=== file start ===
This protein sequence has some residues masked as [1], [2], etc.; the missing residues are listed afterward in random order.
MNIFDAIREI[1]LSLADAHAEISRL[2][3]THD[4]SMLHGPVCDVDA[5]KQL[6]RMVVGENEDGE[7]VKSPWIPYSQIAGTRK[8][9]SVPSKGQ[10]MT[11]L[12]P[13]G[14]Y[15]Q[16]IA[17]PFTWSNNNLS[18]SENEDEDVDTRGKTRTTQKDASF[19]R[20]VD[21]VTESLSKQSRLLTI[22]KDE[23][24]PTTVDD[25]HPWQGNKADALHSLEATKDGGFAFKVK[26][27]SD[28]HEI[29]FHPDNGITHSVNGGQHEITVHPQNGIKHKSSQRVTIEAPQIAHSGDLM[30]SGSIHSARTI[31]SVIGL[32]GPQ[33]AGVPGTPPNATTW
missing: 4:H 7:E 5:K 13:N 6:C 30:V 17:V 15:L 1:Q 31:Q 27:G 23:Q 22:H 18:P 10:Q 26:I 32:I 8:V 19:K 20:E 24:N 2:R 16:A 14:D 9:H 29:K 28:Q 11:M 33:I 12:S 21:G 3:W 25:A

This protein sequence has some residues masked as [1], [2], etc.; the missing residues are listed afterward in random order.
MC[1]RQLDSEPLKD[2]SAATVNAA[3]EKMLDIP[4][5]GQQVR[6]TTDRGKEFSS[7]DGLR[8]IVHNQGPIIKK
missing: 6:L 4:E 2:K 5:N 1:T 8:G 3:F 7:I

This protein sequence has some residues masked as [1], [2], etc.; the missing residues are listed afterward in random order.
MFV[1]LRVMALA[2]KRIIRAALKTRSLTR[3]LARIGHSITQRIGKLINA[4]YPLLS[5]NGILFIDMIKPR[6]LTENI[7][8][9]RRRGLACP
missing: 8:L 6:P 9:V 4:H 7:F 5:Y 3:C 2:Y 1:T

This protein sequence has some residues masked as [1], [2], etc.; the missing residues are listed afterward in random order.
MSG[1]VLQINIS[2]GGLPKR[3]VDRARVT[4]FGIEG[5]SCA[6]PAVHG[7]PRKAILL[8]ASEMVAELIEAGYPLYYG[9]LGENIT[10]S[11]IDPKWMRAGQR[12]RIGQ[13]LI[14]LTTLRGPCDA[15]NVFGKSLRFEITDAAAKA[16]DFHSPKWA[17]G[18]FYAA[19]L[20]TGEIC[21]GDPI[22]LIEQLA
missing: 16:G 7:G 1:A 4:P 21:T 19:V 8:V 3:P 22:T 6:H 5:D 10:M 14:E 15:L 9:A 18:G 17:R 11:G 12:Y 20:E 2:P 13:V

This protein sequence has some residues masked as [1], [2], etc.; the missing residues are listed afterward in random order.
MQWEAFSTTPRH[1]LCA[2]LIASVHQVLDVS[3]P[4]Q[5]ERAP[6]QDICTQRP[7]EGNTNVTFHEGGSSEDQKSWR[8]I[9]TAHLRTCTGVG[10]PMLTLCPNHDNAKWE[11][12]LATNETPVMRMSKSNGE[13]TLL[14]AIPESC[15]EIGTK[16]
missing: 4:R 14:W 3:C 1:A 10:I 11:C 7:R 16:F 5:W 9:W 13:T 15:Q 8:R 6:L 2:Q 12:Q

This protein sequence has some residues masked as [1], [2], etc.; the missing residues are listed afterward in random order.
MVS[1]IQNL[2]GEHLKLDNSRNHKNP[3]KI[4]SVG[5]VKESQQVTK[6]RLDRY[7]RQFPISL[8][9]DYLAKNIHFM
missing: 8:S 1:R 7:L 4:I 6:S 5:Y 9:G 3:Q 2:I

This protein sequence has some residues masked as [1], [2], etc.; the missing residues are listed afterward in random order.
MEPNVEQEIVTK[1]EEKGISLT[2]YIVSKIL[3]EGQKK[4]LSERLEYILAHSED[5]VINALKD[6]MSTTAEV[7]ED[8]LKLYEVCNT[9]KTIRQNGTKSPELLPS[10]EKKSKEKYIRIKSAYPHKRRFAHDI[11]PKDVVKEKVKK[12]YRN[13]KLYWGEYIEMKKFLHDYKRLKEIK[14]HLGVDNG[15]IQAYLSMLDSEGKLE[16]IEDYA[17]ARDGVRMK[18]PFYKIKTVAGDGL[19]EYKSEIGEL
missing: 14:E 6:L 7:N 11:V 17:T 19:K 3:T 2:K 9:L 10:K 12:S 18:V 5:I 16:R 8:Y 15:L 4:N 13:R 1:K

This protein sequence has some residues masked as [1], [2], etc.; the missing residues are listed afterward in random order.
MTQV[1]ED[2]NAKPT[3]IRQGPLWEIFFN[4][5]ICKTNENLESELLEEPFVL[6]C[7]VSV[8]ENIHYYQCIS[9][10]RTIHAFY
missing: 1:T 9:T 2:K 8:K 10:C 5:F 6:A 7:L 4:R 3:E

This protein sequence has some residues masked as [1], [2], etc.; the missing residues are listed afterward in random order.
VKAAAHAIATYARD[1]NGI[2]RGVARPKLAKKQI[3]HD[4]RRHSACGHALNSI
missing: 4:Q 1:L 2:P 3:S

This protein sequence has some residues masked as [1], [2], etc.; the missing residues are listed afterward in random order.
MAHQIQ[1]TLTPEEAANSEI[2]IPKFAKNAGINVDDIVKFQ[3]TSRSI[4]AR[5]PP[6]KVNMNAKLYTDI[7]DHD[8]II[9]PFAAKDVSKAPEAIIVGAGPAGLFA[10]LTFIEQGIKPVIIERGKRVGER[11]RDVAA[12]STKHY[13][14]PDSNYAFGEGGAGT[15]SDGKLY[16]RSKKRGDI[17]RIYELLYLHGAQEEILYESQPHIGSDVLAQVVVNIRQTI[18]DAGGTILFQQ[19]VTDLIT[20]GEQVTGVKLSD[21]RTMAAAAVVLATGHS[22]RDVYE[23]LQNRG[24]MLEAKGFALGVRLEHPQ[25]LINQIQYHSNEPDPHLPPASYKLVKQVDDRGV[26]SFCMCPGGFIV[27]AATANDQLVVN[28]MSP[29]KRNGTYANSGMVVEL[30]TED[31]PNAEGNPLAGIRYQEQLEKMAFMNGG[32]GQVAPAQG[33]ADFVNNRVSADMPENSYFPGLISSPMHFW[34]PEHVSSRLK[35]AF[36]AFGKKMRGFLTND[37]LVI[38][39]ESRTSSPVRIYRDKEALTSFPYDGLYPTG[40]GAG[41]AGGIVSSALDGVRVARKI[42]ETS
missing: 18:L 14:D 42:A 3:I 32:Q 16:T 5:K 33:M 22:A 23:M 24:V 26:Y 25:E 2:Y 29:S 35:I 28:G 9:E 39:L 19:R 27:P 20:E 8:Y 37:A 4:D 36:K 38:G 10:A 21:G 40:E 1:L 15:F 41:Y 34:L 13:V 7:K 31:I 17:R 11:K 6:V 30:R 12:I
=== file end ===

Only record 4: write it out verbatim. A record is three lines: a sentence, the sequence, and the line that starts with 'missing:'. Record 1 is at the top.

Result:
This protein sequence has some residues masked as [1], [2], etc.; the missing residues are listed afterward in random order.
MSG[1]VLQINIS[2]GGLPKR[3]VDRARVT[4]FGIEG[5]SCA[6]PAVHG[7]PRKAILL[8]ASEMVAELIEAGYPLYYG[9]LGENIT[10]S[11]IDPKWMRAGQR[12]RIGQ[13]LI[14]LTTLRGPCDA[15]NVFGKSLRFEITDAAAKA[16]DFHSPKWA[17]G[18]FYAA[19]L[20]TGEIC[21]GDPI[22]LIEQLA
missing: 16:G 7:G 1:A 4:P 21:T 19:V 8:V 3:P 22:T 6:H 5:D 10:M 14:E 15:L 9:A 18:G 17:R 11:G 12:Y 20:E 2:P 13:V